This paper is based on observations made on 200 patients examined serologically for evidences of syphilis. The work done has covered a period of one and one-half years. The material was obtained from the medical wards of St. Margaret's Hospital. The data given represent our effort to develop a Wassermann technic which would check up in a larger percentage of cases with the clinical diagnosis of syphilis and which would enable us to attach some significance to the negative Wassermann reaction.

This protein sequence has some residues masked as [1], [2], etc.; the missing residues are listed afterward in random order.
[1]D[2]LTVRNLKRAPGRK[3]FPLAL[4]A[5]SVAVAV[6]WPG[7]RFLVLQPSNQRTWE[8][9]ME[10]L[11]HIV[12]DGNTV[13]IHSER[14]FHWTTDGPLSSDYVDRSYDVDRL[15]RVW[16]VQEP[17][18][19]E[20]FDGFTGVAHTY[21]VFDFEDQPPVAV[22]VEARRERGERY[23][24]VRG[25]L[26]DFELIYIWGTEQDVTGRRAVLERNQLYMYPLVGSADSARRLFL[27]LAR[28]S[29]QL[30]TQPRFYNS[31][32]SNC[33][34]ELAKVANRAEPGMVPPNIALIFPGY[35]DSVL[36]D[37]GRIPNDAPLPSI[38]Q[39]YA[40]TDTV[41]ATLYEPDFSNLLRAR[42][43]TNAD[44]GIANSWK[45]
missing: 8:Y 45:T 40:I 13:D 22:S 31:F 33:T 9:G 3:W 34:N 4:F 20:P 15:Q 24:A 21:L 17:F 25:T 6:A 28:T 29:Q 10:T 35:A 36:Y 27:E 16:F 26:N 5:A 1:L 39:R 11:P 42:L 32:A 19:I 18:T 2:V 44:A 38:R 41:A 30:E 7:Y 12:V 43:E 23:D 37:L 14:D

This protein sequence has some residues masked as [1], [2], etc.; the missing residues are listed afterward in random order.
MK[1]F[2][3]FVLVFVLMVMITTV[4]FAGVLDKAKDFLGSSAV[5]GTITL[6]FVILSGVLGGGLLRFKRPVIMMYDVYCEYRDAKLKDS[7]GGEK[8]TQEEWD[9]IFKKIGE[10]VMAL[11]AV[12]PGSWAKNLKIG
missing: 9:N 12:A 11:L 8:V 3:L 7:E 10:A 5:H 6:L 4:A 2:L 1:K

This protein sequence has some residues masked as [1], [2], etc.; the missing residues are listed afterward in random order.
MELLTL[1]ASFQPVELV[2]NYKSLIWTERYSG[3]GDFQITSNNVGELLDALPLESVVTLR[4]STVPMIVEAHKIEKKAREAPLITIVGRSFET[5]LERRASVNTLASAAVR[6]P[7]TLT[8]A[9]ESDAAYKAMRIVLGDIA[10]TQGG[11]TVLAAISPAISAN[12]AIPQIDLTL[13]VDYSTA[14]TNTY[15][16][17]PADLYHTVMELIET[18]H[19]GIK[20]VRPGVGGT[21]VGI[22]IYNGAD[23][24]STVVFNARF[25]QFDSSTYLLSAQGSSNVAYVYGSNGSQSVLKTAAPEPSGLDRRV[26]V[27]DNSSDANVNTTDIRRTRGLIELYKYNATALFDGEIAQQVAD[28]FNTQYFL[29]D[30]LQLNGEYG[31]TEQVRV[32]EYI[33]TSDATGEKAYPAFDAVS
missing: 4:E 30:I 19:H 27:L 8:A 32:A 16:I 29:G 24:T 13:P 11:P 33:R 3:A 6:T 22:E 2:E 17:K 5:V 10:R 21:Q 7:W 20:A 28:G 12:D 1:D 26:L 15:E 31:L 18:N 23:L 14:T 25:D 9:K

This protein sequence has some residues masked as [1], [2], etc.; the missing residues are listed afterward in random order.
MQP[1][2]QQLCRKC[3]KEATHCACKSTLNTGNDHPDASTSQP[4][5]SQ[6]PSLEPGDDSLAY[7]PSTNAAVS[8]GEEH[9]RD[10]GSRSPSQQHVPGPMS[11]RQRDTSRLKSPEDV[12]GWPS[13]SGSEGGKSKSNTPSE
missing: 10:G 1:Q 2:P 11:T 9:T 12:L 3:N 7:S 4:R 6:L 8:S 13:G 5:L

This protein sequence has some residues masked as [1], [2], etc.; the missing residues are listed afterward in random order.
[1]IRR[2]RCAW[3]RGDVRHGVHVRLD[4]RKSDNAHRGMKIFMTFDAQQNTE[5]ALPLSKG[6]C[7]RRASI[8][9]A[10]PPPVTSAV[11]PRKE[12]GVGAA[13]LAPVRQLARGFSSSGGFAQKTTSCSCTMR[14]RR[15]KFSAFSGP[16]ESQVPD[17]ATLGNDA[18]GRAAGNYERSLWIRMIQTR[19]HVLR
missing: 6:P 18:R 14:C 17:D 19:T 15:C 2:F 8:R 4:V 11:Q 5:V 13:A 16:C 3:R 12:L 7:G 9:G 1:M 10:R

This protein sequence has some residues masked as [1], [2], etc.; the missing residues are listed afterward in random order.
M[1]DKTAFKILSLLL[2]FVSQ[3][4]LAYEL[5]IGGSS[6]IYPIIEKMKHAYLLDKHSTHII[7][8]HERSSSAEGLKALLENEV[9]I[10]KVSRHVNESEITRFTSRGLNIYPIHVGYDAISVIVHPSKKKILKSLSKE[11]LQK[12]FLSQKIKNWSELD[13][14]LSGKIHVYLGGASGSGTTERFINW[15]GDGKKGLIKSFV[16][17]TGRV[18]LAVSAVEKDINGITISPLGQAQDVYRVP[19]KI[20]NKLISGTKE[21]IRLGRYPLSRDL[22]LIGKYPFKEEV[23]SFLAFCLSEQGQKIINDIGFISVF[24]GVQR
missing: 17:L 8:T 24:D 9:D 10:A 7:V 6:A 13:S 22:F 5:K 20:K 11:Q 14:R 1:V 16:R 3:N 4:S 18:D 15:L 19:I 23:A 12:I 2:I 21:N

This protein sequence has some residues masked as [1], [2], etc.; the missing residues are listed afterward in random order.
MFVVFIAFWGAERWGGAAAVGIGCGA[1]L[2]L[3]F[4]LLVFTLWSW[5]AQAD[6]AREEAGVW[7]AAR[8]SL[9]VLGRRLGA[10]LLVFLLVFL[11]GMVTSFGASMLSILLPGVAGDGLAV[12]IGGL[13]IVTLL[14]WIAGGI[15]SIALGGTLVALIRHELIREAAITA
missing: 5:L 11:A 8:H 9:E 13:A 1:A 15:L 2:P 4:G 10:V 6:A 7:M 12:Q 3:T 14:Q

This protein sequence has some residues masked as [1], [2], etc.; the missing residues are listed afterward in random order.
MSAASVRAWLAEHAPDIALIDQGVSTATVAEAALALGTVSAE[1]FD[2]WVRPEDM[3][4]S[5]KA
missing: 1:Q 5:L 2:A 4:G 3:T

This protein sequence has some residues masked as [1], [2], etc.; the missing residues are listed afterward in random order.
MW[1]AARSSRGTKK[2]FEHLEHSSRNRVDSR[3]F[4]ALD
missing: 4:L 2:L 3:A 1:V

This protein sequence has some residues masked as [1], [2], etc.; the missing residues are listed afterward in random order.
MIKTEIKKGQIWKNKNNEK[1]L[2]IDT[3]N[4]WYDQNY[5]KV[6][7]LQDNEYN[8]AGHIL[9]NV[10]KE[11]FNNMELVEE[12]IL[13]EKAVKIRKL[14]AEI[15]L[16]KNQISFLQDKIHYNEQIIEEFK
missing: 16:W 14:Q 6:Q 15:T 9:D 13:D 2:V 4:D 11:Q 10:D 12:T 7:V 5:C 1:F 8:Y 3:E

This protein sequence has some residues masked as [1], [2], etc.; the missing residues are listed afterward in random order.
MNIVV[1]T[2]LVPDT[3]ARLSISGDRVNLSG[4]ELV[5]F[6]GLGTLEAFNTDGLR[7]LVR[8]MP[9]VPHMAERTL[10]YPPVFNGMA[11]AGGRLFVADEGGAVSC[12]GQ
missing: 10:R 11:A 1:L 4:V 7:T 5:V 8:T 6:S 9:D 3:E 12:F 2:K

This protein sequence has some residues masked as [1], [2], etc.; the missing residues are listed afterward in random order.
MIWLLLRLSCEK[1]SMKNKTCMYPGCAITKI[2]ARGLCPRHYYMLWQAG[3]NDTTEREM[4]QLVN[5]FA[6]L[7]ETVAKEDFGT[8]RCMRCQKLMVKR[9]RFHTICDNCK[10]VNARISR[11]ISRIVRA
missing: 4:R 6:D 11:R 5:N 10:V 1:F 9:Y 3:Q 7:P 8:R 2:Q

Our method consists essentially in the use of graded increasing amounts of blood serum and spinal fluid, each serum being tested in the following amounts: 0.1 c.c., 0.3 c.c., 0.5 c.c. and 1 c.c., while amounts of spinal fluid as high as 10 c.c. are used in a single test.
Our investigation shows that as much as 1 c.c. of serum may be safely used, and that a negative